They gleefully revel in the prurient stuff in this episode, with Fujiko deep-tonguing schoolgirls and being doused with wine while strapped naked to a bench, which bothered me less than the pretentiousness and literary affectations of the script. Kemonozume had a much more sexually frank shower love scene that I found quite beautiful, so the sexual material is not what bothers me. If anything, what bothers me is that all of the characters seem sadistic for no good reason, and the script is weirdly eager to devise cruel turns of phrase, i.e. calling Fujiko a "spitpot". A spitpot? Huh? The writing is way overbaked. Belladonna is one of my favorite films, and Borowczyk one of my favorite directors. I wanted to see more adult material in Lupin III, so I find it ironic that I'm disappointed by what I'm seeing. I also found the episode needlessly confusing in terms of the directing. Confusing directing isn't artistic, it's just confusing.
At least the squirrels were funny.
I've been meaning to post something other than about this show, but I've been a little too busy... At least this show forces me to write something once a week.
Now this is more like it! This episode had pretty much everything I've been wanting to see in this show the whole time: a story with adult themes and wit, packaged in stylish drawings and fun, engaging directing. None of the previous episodes were up to this level. Either the episode had a good story but weak animation or something else felt missing. This one hit every note just right. Extremely fun to watch from start to finish, with a witty script and adventure story pitting the main characters against one another, while still managing to do a lot of great visual storytelling. The good (and surprising) staffing of this episode makes me more optimistic about the future episodes.
Shin Itagaki was the storyboarder, director as well as one of the animation directors and even top spot in the key animation credits, so he's the big man behind this episode. He's done by far the work with the strongest personality on the show so far. He has done a lot of work on action style shows in a TV context over the last few years, so he has obviously gained a lot of experience in how to make an exciting episode on a short schedule/budget. This episode is a prime example proving the idea that even on a short budget with no schedule, it's possible to do good work; it's just about the staff. The old Lupin III animators were really good, but technically speaking I think the really good staff today are even better than those guys were back then in terms of raw power and in terms of knowing little techniques to make every shot they draw feel good, and Itagaki is a prime example of such an animator. (though he didn't draw this whole episode; there were 15 other key animators) He knows how to maintain interest through the directing, for example sliding the background slowly in still shots to maintain momentum (something he probably learned from Imaishi).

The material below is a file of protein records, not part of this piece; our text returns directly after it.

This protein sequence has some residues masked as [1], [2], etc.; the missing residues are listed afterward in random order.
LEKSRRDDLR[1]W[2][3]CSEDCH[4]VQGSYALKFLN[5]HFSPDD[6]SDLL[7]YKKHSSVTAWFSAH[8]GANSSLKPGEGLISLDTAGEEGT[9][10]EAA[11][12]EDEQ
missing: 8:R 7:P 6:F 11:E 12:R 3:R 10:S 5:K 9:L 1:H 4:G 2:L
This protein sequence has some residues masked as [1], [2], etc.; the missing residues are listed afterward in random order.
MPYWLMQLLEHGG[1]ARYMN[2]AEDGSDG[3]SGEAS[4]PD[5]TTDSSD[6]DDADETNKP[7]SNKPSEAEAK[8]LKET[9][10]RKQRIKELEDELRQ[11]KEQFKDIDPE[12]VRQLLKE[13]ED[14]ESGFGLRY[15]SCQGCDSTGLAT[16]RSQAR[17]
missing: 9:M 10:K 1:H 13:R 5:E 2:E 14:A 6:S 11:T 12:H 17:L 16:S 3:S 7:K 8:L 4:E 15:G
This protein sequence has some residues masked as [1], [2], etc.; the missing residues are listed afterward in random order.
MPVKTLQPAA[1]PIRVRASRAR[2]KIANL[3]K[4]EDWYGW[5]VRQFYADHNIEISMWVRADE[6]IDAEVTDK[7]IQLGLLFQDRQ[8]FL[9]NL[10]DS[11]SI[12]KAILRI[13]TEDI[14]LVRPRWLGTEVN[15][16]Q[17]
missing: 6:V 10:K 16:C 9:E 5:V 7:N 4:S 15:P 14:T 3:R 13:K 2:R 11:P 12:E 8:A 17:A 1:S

I liked how the episode had that good old Indiana Jones adventure story action, all of it done with satisfyingly exciting animation. Itagaki worked alongside Imaishi in the past, and you can sense the Kanada influence in his work here. He brought on other Kanada-influenced animators like Anime R animator Fumiaki Kouta and Futoshi Higashide. The part with the fire pictured above felt like Kouta with its heavily stylized Kanada-school effects. Higashide I first became aware of from his crazy work on Dead Leaves. He also drew a nice solo episode of Dokkoida. He's done a lot of work since then, but I haven't followed him closely. He's not a pure Kanada-school animator. He's something more unique. There were some really wacky and fun drawings around where the scorpions show up, so I wonder if he didn't do that part.